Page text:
2010 Contribution Limits for Roth IRA
A look at the world of Roth IRA limits and more investment details about these retirement plans.
If you’re looking for the 2010 contribution limits for Roth IRA accounts, this article will address that. Each year, millions of people make regular contributions into a Roth IRA, seeking to build a nest egg that facilitates their retirement.
Due to certain rules and regulations, a certain minimum must be adhered to. As time goes by, the yearly maximums may change. Because of inflation and other factors, the contribution limits will generally rise with each year.
The 2010 contribution limits for Roth IRA accounts will vary a bit by the individual, as it depends on your income level and some other factors. Let’s take a look at the key points you’ll need to keep in mind when determining your individual Roth IRA 2010 contribution limit.
One of the determining factors in your maximum Roth IRA contribution for 2010 will be your age. Your interest rate won’t vary with your age, and this will depend on the institution that you’ve opened your Roth IRA account with.
You’ll get the maximum benefit out of your Roth IRA by depositing up to the limit provided by law every year. If your limit is $5,000, it is not possible to roll it over into the following year.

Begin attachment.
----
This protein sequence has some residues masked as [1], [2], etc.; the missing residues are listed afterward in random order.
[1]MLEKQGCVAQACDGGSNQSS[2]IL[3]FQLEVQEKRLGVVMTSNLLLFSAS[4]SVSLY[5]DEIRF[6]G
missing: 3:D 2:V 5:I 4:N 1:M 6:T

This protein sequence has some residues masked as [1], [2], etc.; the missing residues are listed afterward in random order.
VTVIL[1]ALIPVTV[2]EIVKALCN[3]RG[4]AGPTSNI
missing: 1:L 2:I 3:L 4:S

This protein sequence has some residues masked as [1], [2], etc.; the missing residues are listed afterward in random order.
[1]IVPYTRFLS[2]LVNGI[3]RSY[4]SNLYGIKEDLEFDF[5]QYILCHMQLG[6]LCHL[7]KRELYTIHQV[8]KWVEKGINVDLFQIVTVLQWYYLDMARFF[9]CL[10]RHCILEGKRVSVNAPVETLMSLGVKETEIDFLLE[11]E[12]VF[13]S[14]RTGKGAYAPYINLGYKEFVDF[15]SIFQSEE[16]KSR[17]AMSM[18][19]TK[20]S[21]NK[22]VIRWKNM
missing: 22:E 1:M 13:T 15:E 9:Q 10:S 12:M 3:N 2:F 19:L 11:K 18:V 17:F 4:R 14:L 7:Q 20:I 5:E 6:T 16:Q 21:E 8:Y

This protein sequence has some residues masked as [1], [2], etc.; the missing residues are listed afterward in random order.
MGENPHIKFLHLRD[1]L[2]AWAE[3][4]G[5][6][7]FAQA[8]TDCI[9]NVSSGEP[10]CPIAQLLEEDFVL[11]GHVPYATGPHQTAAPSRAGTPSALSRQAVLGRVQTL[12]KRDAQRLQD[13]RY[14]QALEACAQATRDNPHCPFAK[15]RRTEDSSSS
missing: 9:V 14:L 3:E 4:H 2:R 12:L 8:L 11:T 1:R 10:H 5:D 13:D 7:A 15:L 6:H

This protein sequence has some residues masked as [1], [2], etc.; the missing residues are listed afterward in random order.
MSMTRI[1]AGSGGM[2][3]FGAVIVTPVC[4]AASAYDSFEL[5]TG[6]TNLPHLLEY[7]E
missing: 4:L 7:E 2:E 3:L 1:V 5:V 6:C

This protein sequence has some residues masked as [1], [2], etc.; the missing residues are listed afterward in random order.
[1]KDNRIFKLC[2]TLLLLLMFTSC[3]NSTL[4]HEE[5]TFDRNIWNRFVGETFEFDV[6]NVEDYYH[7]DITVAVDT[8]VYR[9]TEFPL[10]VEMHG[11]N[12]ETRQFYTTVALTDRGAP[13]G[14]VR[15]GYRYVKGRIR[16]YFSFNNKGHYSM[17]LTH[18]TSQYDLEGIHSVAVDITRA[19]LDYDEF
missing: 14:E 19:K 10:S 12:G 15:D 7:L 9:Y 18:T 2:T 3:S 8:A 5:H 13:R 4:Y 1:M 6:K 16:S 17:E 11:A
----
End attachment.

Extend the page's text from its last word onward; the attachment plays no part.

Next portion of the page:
The law provides that a maximum amount must be deposited every year and this means that at the end of the year, your account will be adjusted for the next year. In other words, if your maximum due to your AGI is $5,000 and you deposit $3,000 this year, you cannot deposit $7,000 the following year to make up.
The case being made is for you to deposit as much as you can because you will benefit from it on the long run. This does mean however, that you should get into debt on that account.
The 2010 contribution limit for the Roth IRA is largely a function of the AGI or Adjusted Gross Income of the couples who own the account. We’ve provided you with a mini breakdown below that should help to clarify the details of your own situation;
- Where the adjusted Gross Income of the couple in question falls below $ 166,000, the contribution limit is placed at $5,000.
- If the couple is above fifty years of age or more, the limit is raised to $6,000.
- If the couple has an income that falls between $166,000 and $176,000, their contribution is reduced.
- A couple making an income exceeding the sum of $176,000 according to their adjusted gross income is not allowed to contribute under the Roth IRA.
- The contribution for an individual has its own limitations and this is determined by the amount the person earns according to his or her adjusted gross income. If it is between $101,000 and $116,000, the contribution reduces and continues to do so until it is phased out at $ 120,000.
Hopefully, this helps to make your 2010 contribution limits for Roth IRA accounts clear. Follow by these guidelines and do your best to make the maximum allowable contribution. This way you’ll get the maximum interest benefit over time.